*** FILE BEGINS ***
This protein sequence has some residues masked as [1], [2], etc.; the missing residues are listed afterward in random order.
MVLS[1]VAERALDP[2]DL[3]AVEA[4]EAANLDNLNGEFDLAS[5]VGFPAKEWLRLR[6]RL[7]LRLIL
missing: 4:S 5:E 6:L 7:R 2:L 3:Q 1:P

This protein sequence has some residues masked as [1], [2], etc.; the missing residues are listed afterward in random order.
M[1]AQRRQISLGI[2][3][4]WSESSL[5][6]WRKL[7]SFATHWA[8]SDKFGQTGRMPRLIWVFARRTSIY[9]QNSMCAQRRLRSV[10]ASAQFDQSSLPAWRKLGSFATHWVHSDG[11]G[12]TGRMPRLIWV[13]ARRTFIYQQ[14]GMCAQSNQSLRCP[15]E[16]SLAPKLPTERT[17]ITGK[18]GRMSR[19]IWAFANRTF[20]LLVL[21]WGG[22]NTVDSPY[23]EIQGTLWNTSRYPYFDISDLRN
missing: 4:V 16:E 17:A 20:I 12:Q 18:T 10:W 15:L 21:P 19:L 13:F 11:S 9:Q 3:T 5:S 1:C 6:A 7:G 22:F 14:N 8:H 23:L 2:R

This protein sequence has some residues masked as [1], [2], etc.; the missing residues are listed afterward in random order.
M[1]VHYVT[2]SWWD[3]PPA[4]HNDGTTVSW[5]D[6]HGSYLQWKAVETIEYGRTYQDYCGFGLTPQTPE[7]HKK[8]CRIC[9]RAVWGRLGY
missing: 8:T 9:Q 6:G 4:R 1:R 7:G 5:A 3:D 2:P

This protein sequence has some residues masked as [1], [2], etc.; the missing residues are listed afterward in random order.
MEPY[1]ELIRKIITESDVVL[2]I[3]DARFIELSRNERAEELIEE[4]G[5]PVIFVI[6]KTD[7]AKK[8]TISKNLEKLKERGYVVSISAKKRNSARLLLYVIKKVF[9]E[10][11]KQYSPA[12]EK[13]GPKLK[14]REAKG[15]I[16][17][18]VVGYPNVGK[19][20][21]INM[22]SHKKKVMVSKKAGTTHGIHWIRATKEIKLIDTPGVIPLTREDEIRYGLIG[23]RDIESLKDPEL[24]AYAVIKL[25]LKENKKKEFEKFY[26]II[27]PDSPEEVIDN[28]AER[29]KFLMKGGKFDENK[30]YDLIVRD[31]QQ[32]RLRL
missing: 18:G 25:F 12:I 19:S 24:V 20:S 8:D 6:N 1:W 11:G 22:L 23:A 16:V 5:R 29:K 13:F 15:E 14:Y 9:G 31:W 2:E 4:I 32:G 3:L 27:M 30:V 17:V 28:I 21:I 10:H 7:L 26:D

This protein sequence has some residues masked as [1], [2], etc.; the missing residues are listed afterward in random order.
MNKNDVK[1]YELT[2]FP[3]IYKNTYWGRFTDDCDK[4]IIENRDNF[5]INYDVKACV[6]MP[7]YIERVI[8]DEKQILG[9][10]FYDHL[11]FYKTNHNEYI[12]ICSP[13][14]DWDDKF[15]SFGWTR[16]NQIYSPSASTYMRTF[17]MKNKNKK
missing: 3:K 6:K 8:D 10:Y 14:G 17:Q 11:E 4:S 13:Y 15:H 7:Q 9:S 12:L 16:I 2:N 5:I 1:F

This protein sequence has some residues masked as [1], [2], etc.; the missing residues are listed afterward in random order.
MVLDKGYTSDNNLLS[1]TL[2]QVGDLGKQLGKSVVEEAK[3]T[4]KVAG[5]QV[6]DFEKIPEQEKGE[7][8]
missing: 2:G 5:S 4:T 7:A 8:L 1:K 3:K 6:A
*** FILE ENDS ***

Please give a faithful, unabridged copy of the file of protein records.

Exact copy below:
This protein sequence has some residues masked as [1], [2], etc.; the missing residues are listed afterward in random order.
MVLS[1]VAERALDP[2]DL[3]AVEA[4]EAANLDNLNGEFDLAS[5]VGFPAKEWLRLR[6]RL[7]LRLIL
missing: 4:S 5:E 6:L 7:R 2:L 3:Q 1:P

This protein sequence has some residues masked as [1], [2], etc.; the missing residues are listed afterward in random order.
M[1]AQRRQISLGI[2][3][4]WSESSL[5][6]WRKL[7]SFATHWA[8]SDKFGQTGRMPRLIWVFARRTSIY[9]QNSMCAQRRLRSV[10]ASAQFDQSSLPAWRKLGSFATHWVHSDG[11]G[12]TGRMPRLIWV[13]ARRTFIYQQ[14]GMCAQSNQSLRCP[15]E[16]SLAPKLPTERT[17]ITGK[18]GRMSR[19]IWAFANRTF[20]LLVL[21]WGG[22]NTVDSPY[23]EIQGTLWNTSRYPYFDISDLRN
missing: 4:V 16:E 17:A 20:I 12:Q 18:T 10:W 15:L 21:P 19:L 13:F 11:S 9:Q 3:T 5:S 1:C 6:A 7:G 22:F 14:N 8:H 23:L 2:R

This protein sequence has some residues masked as [1], [2], etc.; the missing residues are listed afterward in random order.
M[1]VHYVT[2]SWWD[3]PPA[4]HNDGTTVSW[5]D[6]HGSYLQWKAVETIEYGRTYQDYCGFGLTPQTPE[7]HKK[8]CRIC[9]RAVWGRLGY
missing: 8:T 9:Q 6:G 4:R 1:R 7:G 5:A 3:D 2:P

This protein sequence has some residues masked as [1], [2], etc.; the missing residues are listed afterward in random order.
MEPY[1]ELIRKIITESDVVL[2]I[3]DARFIELSRNERAEELIEE[4]G[5]PVIFVI[6]KTD[7]AKK[8]TISKNLEKLKERGYVVSISAKKRNSARLLLYVIKKVF[9]E[10][11]KQYSPA[12]EK[13]GPKLK[14]REAKG[15]I[16][17][18]VVGYPNVGK[19][20][21]INM[22]SHKKKVMVSKKAGTTHGIHWIRATKEIKLIDTPGVIPLTREDEIRYGLIG[23]RDIESLKDPEL[24]AYAVIKL[25]LKENKKKEFEKFY[26]II[27]PDSPEEVIDN[28]AER[29]KFLMKGGKFDENK[30]YDLIVRD[31]QQ[32]RLRL
missing: 18:G 25:F 12:I 19:S 24:V 20:S 8:D 6:N 1:W 11:G 22:L 23:A 16:V 5:R 29:K 13:F 15:E 14:Y 9:G 31:W 2:E 4:I 32:G 3:L 27:M 30:V 17:V 28:I 21:I 10:H 7:L 26:D

This protein sequence has some residues masked as [1], [2], etc.; the missing residues are listed afterward in random order.
MNKNDVK[1]YELT[2]FP[3]IYKNTYWGRFTDDCDK[4]IIENRDNF[5]INYDVKACV[6]MP[7]YIERVI[8]DEKQILG[9][10]FYDHL[11]FYKTNHNEYI[12]ICSP[13][14]DWDDKF[15]SFGWTR[16]NQIYSPSASTYMRTF[17]MKNKNKK
missing: 3:K 6:K 8:D 10:Y 14:G 17:Q 11:E 4:S 13:Y 15:H 7:Q 9:S 12:L 16:I 2:N 5:I 1:F

This protein sequence has some residues masked as [1], [2], etc.; the missing residues are listed afterward in random order.
MVLDKGYTSDNNLLS[1]TL[2]QVGDLGKQLGKSVVEEAK[3]T[4]KVAG[5]QV[6]DFEKIPEQEKGE[7][8]
missing: 2:G 5:S 4:T 7:A 8:L 1:K 3:K 6:A